Late last month Rimini Street, a third-party maintenance and support provider, appointed Ray Grigsby vice president
of global support services for JD Edwards lineup of enterprise software.
Grigsby, who worked at JD Edwards for 18 years as vice president in charge of support services, will be responsible for overseeing the global expansion of Rimini Street's third party support program for JD Edwards licensees.
Grigsby started at JD Edwards as a programmer and worked his way up through the executive ranks to oversee the implementation, upgrade and support of the World and EnterpriseOne product lines among Fortune 1000 accounts.
Grigsby, along with Dave Rowe, senior vice president of marketing for Global Alliances for Rimini Street, sat down with SearchOracle Site Editor Ed Scannell to discuss a range of topics on JD Edwards support, including what strategic guidance they will give JD Edwards clients and how some major industry trends might affect JD Edwards and other Oracle products.
Rowe: I think we are hitting a turning point where the whole idea of third party support is becoming a mainstream concept. For instance, if you look at the kinds of clients we have now, they are from every industry and companies of all sizes. Among the largest 100 companies in the world, we have nine of them as clients. It's a credible option for CIOs now.
SearchOracle: Is there an economic downside to having such mature and stable software, such as customers not needing as much technical support?
Rowe: JD Edwards has two product lines, World is the older product, written in native RPG code, which has been heavily customized, and runs globally with a lot of customers. Customers do have support in-house to handle custom modifications, but a lot of those customers are also trimming down IT support staff and programmers, so they need us to add custom modifications. The EnterpriseOne product, which is the client-server GUI Web software, requires very little support because it is mature and stable. Users still like to customize it and add upgrades to make it more user friendly. That does require support but minimal support. You don't need an IT staff of 20 or 25 people, but you do need updates for things like new tax regulations, localization and statutory requirements. IT shops still use us to support those things.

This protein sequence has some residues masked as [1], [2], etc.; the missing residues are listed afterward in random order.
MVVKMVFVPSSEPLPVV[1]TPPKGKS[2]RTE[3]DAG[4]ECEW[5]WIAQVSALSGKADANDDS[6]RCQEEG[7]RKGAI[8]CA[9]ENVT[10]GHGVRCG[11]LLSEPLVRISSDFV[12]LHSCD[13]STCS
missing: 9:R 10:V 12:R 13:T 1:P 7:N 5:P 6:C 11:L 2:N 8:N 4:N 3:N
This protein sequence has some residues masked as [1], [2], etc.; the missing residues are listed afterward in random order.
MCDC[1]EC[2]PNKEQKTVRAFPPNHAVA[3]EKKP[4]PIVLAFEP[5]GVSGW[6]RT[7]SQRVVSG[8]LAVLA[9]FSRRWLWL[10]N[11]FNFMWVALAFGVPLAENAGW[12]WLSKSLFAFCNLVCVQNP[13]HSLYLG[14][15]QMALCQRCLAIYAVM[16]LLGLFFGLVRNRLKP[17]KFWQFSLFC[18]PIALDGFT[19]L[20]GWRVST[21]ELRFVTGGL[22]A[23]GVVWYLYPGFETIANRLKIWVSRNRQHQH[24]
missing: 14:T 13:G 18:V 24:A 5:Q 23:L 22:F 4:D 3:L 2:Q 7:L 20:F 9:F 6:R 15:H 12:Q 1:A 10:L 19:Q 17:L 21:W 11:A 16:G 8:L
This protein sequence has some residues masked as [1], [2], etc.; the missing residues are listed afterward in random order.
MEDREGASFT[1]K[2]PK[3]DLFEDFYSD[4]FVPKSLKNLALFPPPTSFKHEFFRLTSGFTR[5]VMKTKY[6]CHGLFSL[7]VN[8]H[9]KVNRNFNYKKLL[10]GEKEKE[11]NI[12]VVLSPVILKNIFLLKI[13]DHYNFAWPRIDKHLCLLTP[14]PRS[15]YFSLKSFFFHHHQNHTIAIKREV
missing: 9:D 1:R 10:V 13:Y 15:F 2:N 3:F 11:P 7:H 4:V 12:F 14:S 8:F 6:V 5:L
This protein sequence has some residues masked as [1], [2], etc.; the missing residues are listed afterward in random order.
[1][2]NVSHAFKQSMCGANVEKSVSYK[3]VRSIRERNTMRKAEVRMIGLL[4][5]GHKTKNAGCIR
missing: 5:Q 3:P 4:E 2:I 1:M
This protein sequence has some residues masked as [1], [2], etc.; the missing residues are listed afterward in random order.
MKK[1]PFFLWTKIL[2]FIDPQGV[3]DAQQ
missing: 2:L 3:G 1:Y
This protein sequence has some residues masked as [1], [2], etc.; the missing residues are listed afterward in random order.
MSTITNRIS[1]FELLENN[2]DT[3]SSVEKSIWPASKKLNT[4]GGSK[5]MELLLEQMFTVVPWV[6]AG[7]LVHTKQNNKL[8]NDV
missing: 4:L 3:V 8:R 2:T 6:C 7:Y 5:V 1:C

Grigsby: In a way Rimini St. is like an insurance policy. We have a staff of experts on call 24 by 7 across all the different technologies and functional modules related to the apps we support. That is very expensive for an organization to maintain those sorts of resources by themselves.
SearchOracle: Ray, what do you see as your primary mission over the next year?
Grigsby: My mission is to continue to grow my staff and grow the maturity of that staff. We already have a maturity level of 15 years (on average) of JD Edwards experience. I am also taking the JDE practice global. We want to be able to support all countries in terms of localization and statutory requirements. We are going to branch out even further from the U.S. starting next year looking at our global opportunities.